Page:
(ATTN: UPDATES with minor edits in para 13, details on doctors on strike in paras 20-23)
SEOUL, Aug. 25 (Yonhap) -- Tens of thousands of doctors will go on a full-scale strike as scheduled this week in protest of the government's medical workforce reform plan and proceed with a rally in a non-contact manner amid spiking virus cases.
Doctors, including interns and resident doctors at general hospitals and practitioners at neighborhood clinics, plan to begin a three-day nationwide strike starting Wednesday to protest the government's move to increase the number of medical students, according to the Korean Medical Association (KMA), which has some 130,000 members.
The collective action comes as thousands of trainee doctors have already been staging an indefinite strike since late last week, calling for the government to scrap the plan.
The move spawns concerns about disruptions in the health care system at a time when the country is struggling to contain the uptick in new coronavirus cases.
As part of the country's medical workforce reform plan, the health ministry is planning to expand admission quotas at medical schools by 4,000 over the next 10 years, starting in 2022, and to open a new public medical school, as it seeks to broaden the reach of health care services.
This will increase the number of students admitted annually to medical schools to 3,458 in the 2022-2031 period from the current 3,058, according to the plan.
Calling the government's move a "hasty and unilateral" decision, trainee doctors launched an indefinite strike Friday on a staggered basis, and such doctors at all levels are now staging the collective action.
Trainee doctors held a one-day strike on Aug. 7 and also participated in doctors' similar walkout a week later.
But Wednesday's move is feared to have far-reaching impacts on the health care system as patients have already suffered damage stemming from the latest walkout at hospitals.
Some major general hospitals in Seoul said they cannot receive critically ill patients at emergency rooms due to a lack of medical staff. Outpatients had either longer waiting times to meet doctors or saw their appointments with doctors delayed. Even surgery for brain tumors was put off.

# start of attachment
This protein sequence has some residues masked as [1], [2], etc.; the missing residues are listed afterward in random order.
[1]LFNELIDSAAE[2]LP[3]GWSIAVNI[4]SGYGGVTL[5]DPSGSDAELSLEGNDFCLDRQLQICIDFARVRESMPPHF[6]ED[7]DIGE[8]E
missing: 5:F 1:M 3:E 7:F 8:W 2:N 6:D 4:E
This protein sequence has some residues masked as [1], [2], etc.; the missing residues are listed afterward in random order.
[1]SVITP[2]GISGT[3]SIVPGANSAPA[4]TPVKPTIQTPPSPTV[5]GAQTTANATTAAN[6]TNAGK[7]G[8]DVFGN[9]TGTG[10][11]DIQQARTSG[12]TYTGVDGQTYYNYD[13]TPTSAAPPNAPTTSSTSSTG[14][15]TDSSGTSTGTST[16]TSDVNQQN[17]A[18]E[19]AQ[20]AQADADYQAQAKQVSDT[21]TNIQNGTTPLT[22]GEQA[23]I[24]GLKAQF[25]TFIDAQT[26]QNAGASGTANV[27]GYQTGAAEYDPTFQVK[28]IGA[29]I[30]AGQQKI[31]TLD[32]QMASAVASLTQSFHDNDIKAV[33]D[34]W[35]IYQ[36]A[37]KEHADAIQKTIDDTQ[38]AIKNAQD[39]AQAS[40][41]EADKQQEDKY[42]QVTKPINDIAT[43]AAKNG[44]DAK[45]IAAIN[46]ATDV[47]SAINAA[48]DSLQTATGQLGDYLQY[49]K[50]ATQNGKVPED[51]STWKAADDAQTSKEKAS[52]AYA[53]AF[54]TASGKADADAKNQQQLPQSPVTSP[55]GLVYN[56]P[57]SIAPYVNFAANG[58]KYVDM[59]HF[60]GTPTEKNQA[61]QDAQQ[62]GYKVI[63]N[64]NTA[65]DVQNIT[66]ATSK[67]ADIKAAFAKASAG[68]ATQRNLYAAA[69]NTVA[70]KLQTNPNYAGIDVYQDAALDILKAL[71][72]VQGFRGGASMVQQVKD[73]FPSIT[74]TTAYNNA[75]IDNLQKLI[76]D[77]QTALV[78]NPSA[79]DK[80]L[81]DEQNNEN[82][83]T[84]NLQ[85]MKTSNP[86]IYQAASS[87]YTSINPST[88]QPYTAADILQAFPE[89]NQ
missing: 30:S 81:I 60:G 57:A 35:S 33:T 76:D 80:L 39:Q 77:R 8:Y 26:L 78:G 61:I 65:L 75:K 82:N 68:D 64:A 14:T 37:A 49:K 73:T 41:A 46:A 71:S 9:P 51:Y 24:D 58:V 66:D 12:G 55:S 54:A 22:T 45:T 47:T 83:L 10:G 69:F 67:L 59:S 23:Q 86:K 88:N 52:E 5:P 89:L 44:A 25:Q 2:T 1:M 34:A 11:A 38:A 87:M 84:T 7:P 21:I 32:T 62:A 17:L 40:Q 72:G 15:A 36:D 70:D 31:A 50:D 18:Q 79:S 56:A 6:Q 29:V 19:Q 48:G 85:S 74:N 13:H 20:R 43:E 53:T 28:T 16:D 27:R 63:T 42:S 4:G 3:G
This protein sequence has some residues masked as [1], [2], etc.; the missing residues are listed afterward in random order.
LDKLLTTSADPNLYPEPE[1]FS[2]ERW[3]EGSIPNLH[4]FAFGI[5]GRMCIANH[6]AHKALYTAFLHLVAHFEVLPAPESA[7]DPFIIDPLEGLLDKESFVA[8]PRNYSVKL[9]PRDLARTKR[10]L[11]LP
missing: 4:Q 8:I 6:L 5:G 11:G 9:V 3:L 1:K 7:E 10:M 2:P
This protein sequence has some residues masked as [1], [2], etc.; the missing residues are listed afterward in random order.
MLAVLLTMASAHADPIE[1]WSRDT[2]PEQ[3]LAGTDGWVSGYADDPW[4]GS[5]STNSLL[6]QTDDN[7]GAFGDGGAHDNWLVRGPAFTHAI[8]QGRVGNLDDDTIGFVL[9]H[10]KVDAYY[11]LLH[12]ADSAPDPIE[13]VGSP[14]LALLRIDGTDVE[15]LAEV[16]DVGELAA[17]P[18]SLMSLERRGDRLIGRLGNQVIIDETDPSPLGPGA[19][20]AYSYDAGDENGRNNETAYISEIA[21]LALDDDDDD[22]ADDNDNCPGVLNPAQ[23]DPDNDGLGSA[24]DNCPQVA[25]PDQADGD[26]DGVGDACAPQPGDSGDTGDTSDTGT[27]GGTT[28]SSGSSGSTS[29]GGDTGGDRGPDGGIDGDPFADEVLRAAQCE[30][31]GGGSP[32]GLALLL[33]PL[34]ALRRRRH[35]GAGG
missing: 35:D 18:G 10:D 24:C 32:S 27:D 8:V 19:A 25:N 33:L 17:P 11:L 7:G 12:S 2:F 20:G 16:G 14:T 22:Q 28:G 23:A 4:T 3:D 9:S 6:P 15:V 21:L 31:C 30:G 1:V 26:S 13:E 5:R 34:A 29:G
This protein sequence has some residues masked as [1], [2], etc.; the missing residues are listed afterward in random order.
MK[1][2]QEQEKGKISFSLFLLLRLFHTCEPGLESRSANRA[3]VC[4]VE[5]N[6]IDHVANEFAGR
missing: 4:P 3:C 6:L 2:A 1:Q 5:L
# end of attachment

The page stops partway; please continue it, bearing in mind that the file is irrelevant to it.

"Outpatient treatments done by medical professors are in operation. But we cannot help curtailing surgery schedules as trainee doctors went on the walkout," a Samsung Medical Center official said.
The health ministry warned Saturday that it will soon issue a return-to-work order to trainee doctors who are on strike, as part of its strong response to their strike.
The government said it plans to put the reform plan on hold until the COVID-19 pandemic is brought under control in the greater capital region. The medical sector rejected the offer as "political rhetoric," calling for the government to scrap the policy.
Apparently burdened by protracted tensions amid the pandemic, the government and the medical sector have sought to solve the contentious issue through dialogue.
Prime Minister Chung Sye-kyun met representatives from the Korean Intern and Resident Association (KIRA) and the KMA earlier this week.
During the meeting, trainee doctors agreed to participate in medical services to respond to the novel coronavirus outbreak, signaling that KIRA members will return to work on a limited basis.
Both sides agreed Tuesday to launch working-level consultations. But the talks have yet to generate a major breakthrough, prompting the KMA to press ahead with the full-scale walkout.
The government said it will seek to find a solution with leaving all possibilities open for "sincere" talks with the medical sector.
The health ministry remains cautious about issuing a return-to-work order to striking trainee doctors as it will involve mandatory enforcement.
"It is not appropriate to bring up the issue as we are in talks with the medical sector," Son Young-rae, a senior health official, said in a briefing.
The official added that the government has gone into emergency mode, with district-based state health centers to respond to a potential vacuum in treatment.
"Community health service center will be mobilized to the fullest so as to reduce serious shortfalls in medical services offered to the public," Son said.
He said that the move by medical students not to take doctors' exam is a source of grave concern and hoped that such a situation will not occur.
The ministry said that 58.3 percent of the 10,277 trainee doctors working at 200 hospitals scross the country are on strike, although the percentage for so-called fellows physicians and clinical instructors stood at just 6.1 of the 2,639 total.
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